Michelle Brandriss: Okay. Oh, my gosh. That's a great question for everybody out there, you really have to be good at saving money. You really do. You don't even... Really, things happen a lot. You want to make sure. Okay. So, this is the other thing I have bootstrapped and I never took anybody's money. So, it's nice to not have any venture funds in here. I just really wanted this to be my business. And part of the reason for that was my major was international relations, international studies. And then I went back for art. I went back to art school, which was great and I loved it. And those were some of the happiest years. I loved it. But the thing is I don't have a business degree and I don't have a business background. So, if I took someone's money, would they manage me out? And that was something I always thought of. Are they going to want to get of someone in here with an MBA or someone with a business degree? And I was always worried about that. So, that was something that I knew that Name Bubbles could be really big. I really did, and I wanted to make sure that I was never forced out. So, I really was careful with money. I'm still careful with money because I look at it like I spend money on the business, definitely spend money on the business, but I want to make sure that taxes. I'm never behind on my taxes. I always just forecast what can I spend money on? And then we're making sure I have that savings, especially because Name Bubbles goes into a burn. So I have to make sure that we're safe from October all the way through, gosh, sometimes even into April depending on how much development costs you have, how much equipment you're purchasing. So, you've got to always look ahead, and put a calendar together. With that calendar and if you can forecast your sales and what it's going to take for your cost of goods and then if you want new equipment, if you're going to want new employees. You really need to get a good balance. You need to get a budget in place. And I don't have a CFO here for the business, but what you can do is hire a CFO, a consultant. So, some of these big ticket, I guess, positions, you don't always need to have in- house, especially if you're a smaller company. You can definitely outsource people and outsource their specialty.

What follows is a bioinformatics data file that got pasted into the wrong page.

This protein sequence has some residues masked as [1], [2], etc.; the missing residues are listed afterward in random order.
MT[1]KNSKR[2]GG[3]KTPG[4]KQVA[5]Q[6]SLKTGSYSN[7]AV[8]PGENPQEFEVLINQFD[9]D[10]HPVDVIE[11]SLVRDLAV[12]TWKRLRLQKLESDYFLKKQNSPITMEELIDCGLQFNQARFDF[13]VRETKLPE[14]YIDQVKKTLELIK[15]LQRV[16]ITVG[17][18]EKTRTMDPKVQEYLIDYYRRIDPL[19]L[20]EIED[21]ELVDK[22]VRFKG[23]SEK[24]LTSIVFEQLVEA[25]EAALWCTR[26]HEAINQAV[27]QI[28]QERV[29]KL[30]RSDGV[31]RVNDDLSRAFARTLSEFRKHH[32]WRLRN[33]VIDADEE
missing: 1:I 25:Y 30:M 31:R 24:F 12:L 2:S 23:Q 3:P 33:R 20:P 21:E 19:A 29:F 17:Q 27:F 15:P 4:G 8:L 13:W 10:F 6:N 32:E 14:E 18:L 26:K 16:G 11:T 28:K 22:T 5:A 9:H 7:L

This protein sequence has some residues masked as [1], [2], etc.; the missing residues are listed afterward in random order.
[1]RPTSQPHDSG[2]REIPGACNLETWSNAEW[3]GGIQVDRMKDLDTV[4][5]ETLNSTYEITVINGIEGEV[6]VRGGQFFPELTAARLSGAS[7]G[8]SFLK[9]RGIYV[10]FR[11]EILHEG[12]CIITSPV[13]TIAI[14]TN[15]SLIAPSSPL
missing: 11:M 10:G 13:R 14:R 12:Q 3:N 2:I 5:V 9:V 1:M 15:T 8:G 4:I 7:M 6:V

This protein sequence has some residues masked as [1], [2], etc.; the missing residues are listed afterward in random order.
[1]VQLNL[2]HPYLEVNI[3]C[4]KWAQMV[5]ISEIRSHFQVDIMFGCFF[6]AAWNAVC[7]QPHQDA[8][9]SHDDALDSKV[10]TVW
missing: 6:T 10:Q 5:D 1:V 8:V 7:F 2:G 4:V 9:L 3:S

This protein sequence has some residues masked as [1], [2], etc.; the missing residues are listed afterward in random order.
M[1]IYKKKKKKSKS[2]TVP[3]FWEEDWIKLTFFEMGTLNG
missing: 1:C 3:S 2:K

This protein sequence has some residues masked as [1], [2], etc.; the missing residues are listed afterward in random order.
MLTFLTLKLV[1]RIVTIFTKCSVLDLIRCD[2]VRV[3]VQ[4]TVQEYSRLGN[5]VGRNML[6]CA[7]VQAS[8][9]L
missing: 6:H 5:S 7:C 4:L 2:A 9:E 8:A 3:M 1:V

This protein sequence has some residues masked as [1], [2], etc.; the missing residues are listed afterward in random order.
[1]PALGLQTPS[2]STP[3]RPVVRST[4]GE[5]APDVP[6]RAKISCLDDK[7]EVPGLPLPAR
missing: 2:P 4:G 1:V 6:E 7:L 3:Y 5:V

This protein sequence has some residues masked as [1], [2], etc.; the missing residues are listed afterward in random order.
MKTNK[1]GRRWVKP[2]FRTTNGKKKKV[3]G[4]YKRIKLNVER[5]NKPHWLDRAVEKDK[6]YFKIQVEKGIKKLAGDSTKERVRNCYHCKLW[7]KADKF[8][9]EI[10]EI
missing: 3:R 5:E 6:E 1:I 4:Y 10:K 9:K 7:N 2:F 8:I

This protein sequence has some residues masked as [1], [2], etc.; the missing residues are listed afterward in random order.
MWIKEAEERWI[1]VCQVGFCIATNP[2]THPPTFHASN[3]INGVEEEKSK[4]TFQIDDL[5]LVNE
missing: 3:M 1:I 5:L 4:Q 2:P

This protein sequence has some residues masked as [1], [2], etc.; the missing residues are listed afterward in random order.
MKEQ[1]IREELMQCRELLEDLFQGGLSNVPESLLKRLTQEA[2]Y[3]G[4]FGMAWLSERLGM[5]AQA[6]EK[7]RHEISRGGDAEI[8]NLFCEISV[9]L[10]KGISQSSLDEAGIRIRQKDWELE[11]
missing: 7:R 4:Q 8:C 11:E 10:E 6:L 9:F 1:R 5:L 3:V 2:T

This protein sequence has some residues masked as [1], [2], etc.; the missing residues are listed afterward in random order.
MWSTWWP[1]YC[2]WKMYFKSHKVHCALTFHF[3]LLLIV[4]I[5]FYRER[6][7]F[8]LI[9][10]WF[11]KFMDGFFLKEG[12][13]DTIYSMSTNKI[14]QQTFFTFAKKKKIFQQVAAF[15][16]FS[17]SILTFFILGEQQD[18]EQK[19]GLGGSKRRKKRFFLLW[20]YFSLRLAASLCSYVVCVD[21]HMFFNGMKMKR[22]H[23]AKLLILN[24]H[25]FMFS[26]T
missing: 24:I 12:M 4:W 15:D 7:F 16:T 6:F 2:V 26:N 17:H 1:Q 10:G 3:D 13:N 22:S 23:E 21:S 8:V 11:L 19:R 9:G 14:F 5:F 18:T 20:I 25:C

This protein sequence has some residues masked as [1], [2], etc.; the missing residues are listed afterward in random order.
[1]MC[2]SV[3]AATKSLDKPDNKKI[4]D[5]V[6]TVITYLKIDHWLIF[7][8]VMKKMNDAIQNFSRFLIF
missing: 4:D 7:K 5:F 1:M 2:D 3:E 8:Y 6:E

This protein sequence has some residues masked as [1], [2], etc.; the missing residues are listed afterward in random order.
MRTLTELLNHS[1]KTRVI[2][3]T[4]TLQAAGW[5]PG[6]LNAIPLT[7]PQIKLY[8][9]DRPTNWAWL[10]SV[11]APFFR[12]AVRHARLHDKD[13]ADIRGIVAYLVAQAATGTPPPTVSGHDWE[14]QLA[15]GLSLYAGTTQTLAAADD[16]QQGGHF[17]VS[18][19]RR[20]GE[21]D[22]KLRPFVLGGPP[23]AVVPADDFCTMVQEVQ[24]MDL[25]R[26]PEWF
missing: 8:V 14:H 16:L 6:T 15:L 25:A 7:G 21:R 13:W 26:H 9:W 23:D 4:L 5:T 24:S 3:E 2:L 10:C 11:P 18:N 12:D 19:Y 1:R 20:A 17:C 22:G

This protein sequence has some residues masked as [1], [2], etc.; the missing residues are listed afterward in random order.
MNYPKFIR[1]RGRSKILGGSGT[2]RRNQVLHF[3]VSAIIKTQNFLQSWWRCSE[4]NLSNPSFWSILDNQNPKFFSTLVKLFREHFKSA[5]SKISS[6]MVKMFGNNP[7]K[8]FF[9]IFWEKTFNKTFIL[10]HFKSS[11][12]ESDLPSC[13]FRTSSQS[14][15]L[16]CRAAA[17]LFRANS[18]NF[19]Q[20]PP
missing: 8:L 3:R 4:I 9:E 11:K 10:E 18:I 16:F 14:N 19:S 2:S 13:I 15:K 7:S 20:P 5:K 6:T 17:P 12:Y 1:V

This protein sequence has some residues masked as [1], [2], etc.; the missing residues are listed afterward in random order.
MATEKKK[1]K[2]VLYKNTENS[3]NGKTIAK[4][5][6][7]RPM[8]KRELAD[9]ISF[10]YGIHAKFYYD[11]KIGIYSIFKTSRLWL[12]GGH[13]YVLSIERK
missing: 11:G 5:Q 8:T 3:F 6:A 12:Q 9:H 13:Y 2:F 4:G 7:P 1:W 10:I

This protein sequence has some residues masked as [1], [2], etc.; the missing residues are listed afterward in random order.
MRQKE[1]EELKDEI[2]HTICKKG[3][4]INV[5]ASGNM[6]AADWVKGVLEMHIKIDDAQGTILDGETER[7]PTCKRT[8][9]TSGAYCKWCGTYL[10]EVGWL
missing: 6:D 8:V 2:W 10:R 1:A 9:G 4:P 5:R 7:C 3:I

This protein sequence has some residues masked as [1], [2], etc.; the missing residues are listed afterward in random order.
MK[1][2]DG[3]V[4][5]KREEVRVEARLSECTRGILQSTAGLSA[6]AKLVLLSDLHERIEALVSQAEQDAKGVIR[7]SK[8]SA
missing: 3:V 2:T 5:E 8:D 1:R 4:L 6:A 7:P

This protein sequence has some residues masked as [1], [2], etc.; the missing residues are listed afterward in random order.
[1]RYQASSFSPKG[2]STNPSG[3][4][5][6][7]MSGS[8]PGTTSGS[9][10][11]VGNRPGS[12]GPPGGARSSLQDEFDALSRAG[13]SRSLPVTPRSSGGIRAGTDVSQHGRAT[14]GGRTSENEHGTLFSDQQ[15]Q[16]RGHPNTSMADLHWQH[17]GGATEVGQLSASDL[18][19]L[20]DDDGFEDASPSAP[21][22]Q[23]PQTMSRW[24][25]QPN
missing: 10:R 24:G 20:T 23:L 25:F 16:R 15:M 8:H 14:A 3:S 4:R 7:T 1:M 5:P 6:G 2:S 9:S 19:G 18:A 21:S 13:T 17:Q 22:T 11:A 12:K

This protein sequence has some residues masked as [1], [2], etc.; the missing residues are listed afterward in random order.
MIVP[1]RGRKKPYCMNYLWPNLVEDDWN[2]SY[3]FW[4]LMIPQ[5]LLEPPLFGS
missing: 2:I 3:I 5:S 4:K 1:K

Emily Flanigan: Awesome, awesome. Yeah, and it looks too like now that I'm here and I watch the day to day of what's happening, and Emily B. works in front of me and all of that, there has to be some spending to make money.

Michelle Brandriss: Yes, yes. 100%. The other thing is as a business owner, I never look at spending money as... I don't look at the money that the business makes is my money. I don't know how to explain it other than that. It's not my money. It's the business is money, and I take a salary, and that way also I'm paying taxes on my salary, but then I know I'm in budget too on my personal side. You want to make sure you're pretty conservative on that because you do need to have that extra wiggle room in the business, and it really is the business' money. So the business has its own savings account. I don't look at that as mine at all. That is to keep the wheels on and the lights on and everybody employed and get us through the burn and whatever development we want to do. And I think by having that philosophy, it's gotten me through some really tight times.